Objective: Predicting relapse is a major challenge in schizophrenia from a clinical and medico-economic point of view. During recent decades, major psychiatric disorders have been found to be extensively associated with metabolic disorders, even before the illness onset, with a prevalence estimated to be 35% in this population. However, no study to date has, to our knowledge, explored the potential impact of metabolic syndrome (MetS) on relapse.
Methods: From 2010 to 2016, 185 patients (mean age = 32 years) with a DSM-IV-TR diagnosis of schizophrenia were included in the FondaMental Academic Centers of Expertise for Schizophrenia (FACE-SZ) cohort and followed up for 1 year. Multivariable logistic regression was performed to estimate the adjusted odds ratio for relapse.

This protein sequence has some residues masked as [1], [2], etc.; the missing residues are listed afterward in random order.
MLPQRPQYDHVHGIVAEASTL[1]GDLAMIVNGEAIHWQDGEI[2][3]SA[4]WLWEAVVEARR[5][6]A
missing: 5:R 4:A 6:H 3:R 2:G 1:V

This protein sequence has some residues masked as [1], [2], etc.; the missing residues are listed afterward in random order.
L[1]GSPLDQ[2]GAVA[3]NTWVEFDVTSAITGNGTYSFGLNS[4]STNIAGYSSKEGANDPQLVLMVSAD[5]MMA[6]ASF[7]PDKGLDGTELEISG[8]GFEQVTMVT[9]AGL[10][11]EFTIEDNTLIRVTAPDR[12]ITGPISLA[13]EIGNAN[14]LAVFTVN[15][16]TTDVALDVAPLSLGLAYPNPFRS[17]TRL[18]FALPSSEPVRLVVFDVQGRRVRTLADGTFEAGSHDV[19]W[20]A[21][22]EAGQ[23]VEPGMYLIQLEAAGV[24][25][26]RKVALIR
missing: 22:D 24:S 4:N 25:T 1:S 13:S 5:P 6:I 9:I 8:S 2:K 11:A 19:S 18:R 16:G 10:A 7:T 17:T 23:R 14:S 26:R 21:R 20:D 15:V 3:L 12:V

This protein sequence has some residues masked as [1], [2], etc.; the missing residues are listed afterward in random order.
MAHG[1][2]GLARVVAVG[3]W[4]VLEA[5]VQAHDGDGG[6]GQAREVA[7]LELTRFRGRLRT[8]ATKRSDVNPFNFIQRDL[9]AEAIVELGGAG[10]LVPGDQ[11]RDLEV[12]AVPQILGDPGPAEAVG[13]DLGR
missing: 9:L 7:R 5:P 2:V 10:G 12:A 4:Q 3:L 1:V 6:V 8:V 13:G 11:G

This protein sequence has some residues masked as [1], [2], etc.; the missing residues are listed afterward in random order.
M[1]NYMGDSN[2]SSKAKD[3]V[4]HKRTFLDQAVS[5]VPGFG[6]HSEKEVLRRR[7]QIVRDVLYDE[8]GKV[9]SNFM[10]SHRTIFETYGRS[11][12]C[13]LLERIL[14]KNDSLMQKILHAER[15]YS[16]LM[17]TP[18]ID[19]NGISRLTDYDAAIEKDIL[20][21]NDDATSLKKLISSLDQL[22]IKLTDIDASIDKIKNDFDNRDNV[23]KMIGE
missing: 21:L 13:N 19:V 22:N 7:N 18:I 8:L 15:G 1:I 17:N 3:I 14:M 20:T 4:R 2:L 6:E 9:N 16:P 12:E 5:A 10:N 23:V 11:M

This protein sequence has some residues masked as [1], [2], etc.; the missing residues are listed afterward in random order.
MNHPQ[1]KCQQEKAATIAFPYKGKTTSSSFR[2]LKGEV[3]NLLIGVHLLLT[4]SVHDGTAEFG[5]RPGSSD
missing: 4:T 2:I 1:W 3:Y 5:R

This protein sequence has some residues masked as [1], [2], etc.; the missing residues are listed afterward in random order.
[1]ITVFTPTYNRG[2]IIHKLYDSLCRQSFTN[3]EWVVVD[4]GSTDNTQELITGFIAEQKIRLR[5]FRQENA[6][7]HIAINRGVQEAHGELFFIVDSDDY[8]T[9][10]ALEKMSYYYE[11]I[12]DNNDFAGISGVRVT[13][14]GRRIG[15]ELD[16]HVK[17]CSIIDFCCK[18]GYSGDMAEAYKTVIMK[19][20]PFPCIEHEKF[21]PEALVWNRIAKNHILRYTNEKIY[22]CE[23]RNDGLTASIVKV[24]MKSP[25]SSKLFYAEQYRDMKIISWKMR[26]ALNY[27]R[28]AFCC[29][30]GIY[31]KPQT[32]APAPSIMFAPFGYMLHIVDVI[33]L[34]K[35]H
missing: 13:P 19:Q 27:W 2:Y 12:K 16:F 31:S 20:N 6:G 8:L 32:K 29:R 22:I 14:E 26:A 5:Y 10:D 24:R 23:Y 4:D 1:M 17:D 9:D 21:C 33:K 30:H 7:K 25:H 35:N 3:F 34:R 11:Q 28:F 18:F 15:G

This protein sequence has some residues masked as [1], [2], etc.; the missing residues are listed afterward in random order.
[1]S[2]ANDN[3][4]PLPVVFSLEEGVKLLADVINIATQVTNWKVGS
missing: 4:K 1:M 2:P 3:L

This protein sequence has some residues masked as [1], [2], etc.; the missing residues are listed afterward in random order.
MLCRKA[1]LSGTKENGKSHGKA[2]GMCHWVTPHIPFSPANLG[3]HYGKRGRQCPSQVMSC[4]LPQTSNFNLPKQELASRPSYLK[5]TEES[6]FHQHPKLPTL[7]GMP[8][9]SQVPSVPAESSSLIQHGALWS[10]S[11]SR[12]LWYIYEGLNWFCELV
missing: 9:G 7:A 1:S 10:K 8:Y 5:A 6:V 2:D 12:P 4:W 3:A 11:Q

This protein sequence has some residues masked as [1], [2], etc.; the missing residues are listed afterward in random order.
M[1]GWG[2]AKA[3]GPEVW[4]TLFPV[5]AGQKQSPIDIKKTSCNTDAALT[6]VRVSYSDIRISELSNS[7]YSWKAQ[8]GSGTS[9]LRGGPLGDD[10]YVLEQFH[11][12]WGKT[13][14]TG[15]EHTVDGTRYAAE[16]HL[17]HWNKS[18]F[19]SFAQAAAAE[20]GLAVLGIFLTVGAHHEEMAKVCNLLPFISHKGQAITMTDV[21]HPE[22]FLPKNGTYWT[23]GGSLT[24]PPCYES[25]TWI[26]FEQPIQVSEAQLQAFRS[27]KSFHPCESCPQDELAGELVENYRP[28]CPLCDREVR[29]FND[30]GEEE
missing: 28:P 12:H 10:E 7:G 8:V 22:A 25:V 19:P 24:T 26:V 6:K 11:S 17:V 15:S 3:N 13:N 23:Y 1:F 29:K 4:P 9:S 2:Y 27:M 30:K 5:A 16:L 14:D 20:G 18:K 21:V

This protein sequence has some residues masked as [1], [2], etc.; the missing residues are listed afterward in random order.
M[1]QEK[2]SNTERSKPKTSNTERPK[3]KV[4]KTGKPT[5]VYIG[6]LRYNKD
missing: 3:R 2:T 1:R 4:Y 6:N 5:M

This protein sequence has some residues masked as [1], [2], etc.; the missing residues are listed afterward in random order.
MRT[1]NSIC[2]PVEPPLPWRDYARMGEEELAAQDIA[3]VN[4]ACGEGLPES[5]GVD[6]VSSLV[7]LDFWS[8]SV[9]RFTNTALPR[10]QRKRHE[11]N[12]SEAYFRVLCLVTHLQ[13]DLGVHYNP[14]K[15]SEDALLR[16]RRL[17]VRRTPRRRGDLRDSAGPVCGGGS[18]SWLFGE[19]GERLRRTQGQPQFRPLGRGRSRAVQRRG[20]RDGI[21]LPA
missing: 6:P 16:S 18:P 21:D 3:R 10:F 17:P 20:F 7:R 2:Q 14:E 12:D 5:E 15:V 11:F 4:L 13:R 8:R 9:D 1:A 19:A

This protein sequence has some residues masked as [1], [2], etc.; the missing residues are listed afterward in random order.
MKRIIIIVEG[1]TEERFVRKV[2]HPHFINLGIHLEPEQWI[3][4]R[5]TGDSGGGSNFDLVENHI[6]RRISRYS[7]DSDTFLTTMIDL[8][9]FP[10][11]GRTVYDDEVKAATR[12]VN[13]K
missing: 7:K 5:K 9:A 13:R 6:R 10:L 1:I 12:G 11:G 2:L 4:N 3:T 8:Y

Results: Thirty-seven percent of stabilized outpatients with schizophrenia (mean illness duration = 11 years) experienced a relapse at least once during the 1 year of follow-up. MetS strongly predicted relapse at 1 year, independently of illness severity, insight into illness, and treatment characteristics (including medication compliance). Patients with MetS at baseline had a 3 times higher risk (95% CI, 1.1-8.4) of experiencing a new episode of psychosis during the 12 months of follow-up.
Conclusions: Further studies should determine if reducing or preventing MetS could help to protect subjects with schizophrenia from relapse.
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